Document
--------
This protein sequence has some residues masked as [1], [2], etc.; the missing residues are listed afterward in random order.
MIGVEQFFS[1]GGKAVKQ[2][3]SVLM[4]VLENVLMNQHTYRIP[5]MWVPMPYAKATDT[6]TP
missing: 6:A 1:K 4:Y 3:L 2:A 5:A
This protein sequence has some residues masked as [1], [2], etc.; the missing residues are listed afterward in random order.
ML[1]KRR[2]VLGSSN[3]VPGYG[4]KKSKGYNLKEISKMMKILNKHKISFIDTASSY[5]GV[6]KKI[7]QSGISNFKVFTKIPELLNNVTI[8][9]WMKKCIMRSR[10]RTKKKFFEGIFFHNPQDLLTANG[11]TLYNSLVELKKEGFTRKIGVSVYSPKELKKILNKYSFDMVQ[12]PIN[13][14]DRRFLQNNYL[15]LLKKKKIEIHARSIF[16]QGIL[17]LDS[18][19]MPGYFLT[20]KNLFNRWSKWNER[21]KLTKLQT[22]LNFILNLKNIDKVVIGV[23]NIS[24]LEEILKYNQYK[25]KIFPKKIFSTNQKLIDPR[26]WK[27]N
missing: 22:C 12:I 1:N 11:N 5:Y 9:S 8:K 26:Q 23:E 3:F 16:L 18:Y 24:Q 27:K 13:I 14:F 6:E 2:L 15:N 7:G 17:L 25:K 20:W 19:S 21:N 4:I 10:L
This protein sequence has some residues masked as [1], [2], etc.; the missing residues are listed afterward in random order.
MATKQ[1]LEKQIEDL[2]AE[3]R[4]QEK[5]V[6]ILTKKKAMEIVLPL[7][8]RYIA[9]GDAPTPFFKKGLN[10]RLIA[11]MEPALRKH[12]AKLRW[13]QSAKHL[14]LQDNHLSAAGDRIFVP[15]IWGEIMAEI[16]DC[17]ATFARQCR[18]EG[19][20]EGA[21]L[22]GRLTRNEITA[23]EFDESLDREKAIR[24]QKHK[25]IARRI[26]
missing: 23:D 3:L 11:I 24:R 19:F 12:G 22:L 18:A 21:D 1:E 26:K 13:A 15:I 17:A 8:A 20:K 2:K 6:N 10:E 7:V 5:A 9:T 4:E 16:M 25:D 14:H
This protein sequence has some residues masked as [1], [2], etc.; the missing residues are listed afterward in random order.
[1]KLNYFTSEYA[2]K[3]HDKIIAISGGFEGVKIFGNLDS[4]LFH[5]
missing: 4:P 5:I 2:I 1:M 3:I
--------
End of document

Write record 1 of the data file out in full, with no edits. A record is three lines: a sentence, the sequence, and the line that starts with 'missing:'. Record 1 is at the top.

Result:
This protein sequence has some residues masked as [1], [2], etc.; the missing residues are listed afterward in random order.
MIGVEQFFS[1]GGKAVKQ[2][3]SVLM[4]VLENVLMNQHTYRIP[5]MWVPMPYAKATDT[6]TP
missing: 6:A 1:K 4:Y 3:L 2:A 5:A